Learning Action Fundamentals
There are a few critical concepts you should learn to improve your action cutting skills. These are general principles that can be applied in almost any situation. All of these concepts are based on consciously manipulating the audience’s anxiety level to induce an emotional response.
The more you understand how to control that anxiety, the more successful you will be as an editor. While this may sound clinical (or perhaps insidious), it is exactly what makes editing effective. It’s no secret that certain images and certain editing techniques have a physical effect on viewers. Whether you are evoking terror or catharsis, the goal is to use that power in the service of your theme.
Creating a Setup and Payoff
Setup and payoff are broad storytelling concepts that can be applied very concretely in action scenes. Payoff is another word for satisfaction, and the only way to provide satisfaction is to set up an expectation and then deliver it. In terms of editing, this is done with specific shots. A shot of someone picking up a ripe peach is a setup that reaches payoff when she takes a big, juicy bite. Similarly, a shot of a mail truck is a setup that pays off with a shot of a letter being opened.
The peach-biting or letter-opening shots may have significance on their own, but they provide much more satisfaction for the audience when the editor builds up an expectation prior to fulfilling it.
The further you separate the setup from the payoff, the more effectively you hold hostage a part of an audience’s brain. This is commonly called suspense because you are in effect suspending their attention. Providing a setup shot that establishes an expectation raises a sort of tension in the viewer. When you pay it off, you release the tension. The longer you wait to show the payoff, the more the tension builds... but only to a point. If you wait too long, you lose the audience. They either forget about the setup or, worse, they start wondering, “Gee, what was that mail truck shot about?” That means they’ve stepped out of the story—and the next thing you know they’re checking their voicemail.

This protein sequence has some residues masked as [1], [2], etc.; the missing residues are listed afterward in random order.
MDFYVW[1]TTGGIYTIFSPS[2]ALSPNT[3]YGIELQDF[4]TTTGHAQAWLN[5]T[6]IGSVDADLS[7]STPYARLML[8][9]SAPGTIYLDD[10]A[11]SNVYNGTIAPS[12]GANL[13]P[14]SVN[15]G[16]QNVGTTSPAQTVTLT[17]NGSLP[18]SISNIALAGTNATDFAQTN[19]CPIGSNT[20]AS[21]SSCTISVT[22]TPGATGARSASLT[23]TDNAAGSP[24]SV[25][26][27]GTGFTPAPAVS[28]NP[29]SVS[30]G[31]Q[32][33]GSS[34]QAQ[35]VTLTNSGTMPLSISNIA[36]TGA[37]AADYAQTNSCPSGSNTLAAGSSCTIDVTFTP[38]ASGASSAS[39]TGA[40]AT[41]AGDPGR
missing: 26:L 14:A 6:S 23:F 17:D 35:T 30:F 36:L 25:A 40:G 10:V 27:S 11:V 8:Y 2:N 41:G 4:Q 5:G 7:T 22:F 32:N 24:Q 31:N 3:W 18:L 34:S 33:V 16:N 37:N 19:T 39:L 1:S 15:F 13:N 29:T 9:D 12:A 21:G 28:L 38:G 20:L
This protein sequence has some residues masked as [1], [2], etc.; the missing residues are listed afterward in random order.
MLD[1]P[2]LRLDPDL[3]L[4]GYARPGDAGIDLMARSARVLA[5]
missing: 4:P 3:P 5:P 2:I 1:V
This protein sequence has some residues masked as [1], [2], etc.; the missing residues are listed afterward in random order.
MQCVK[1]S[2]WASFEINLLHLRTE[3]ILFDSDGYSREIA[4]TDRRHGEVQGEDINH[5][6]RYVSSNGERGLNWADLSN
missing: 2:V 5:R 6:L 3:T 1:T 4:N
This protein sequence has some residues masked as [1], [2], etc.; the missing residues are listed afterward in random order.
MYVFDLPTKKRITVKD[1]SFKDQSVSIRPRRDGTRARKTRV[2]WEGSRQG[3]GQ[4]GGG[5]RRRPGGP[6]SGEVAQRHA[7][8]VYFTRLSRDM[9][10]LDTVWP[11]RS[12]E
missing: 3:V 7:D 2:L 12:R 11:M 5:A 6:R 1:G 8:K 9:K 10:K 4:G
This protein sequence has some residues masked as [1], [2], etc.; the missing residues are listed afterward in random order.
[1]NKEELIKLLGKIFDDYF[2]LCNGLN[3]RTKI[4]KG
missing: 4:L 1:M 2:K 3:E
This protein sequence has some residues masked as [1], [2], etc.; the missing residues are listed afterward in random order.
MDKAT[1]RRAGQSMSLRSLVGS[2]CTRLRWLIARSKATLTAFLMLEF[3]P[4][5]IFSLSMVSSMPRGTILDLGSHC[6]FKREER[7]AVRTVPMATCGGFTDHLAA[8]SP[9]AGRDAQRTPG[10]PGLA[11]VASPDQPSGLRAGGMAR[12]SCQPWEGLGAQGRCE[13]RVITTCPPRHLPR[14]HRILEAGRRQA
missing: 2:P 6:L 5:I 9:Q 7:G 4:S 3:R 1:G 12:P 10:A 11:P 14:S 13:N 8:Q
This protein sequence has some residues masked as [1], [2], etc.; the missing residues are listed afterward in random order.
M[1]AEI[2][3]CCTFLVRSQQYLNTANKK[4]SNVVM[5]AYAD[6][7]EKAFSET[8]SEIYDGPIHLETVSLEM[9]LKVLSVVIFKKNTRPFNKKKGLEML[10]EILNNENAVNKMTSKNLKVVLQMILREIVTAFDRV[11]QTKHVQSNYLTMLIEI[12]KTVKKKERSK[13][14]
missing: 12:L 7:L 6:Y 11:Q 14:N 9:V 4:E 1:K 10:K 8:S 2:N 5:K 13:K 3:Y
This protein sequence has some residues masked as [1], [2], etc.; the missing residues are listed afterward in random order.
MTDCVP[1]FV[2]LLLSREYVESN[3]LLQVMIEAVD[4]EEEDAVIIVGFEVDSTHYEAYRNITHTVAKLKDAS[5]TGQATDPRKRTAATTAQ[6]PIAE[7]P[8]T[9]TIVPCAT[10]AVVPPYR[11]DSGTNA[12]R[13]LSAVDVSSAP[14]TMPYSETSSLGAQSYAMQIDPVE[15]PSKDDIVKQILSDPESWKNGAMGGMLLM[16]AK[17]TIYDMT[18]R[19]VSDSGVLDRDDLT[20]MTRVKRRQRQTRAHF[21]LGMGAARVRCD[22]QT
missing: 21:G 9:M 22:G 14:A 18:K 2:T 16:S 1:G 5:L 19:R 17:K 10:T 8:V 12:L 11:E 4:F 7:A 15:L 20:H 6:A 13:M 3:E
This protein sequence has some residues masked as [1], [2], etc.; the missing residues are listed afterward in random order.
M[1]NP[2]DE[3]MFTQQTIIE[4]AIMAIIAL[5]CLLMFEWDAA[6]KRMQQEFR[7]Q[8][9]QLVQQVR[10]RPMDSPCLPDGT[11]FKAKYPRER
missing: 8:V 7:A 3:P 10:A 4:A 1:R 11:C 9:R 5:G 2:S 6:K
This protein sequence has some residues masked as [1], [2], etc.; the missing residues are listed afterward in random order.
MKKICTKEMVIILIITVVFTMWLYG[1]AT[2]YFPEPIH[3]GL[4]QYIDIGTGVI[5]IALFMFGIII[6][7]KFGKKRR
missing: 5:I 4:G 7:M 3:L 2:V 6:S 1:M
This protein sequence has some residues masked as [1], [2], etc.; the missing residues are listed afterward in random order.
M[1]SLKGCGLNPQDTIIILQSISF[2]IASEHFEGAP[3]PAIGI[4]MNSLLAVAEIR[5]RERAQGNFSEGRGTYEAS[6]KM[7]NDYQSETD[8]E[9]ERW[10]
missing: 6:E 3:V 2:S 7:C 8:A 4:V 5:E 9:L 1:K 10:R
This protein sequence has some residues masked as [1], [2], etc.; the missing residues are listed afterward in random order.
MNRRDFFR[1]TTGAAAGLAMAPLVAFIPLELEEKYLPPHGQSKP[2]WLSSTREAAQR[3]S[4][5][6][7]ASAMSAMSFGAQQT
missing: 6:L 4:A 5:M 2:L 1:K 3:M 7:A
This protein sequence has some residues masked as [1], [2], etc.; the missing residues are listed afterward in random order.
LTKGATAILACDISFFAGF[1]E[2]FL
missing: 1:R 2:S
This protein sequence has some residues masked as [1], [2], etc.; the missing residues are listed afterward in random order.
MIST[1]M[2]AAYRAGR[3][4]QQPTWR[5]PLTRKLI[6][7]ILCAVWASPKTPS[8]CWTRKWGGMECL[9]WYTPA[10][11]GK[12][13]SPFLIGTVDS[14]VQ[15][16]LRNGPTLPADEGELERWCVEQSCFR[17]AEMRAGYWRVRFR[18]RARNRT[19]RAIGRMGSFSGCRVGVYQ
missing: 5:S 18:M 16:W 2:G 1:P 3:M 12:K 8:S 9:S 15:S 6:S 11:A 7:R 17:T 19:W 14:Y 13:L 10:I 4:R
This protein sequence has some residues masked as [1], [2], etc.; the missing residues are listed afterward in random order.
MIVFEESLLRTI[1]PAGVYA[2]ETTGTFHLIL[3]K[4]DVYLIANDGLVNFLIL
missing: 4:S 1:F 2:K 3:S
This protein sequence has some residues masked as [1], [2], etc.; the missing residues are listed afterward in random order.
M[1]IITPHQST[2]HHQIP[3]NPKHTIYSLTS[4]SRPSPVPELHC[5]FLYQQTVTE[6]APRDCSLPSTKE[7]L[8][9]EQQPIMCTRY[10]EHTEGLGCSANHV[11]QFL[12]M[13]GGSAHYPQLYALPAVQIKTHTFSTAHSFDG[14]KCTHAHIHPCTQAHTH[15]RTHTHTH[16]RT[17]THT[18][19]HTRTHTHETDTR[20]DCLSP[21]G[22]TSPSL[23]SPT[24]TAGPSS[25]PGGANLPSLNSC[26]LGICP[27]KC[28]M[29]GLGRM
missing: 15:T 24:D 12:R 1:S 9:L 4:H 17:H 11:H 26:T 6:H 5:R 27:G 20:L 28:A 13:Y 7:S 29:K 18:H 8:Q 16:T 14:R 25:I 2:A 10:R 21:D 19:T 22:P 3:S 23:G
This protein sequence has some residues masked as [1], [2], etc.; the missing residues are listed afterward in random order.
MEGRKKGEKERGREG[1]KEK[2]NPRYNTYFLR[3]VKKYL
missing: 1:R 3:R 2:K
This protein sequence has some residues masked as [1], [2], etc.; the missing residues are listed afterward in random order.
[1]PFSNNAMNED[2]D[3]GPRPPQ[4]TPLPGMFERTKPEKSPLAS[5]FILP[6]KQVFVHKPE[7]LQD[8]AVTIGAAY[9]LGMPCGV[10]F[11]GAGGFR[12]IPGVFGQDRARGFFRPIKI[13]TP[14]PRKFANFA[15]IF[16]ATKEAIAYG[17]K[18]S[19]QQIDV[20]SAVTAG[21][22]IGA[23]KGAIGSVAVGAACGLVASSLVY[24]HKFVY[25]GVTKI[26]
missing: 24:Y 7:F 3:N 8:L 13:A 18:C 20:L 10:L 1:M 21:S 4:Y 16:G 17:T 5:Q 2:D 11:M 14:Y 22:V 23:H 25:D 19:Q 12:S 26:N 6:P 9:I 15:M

Establishing Cause and Effect
This is a subset of the setup and payoff. If you show a shot of a hand grenade, you compel a later shot of an explosion. The longer you wait to show the explosion, the more tension you create. If you never show the explosion at all, you disappoint (or confuse) the audience. If you show the explosion without the shot of the grenade, you miss an opportunity to build tension, and again you might confuse the audience. The grenade/explosion example is very clear cut, but cause and effect is often much more subtle, and you can change the meaning of a scene by rearranging the order of the shots.
For example, a thief is rummaging through a bedroom. You have three shots: an ECU of her picking up a diamond necklace; a MCU where she picks up a framed picture of a happy couple; and a CU of her face looking forlorn.
If she finds the necklace first, looks forlorn, then finds the picture, the necklace appears to cause the sadness, and her sadness seems to cause her to pick up the picture. On the other hand, if she finds the picture first, feels forlorn, and then steals the necklace anyway, you have a very different story. If you omit some of the shots altogether, you have yet another version.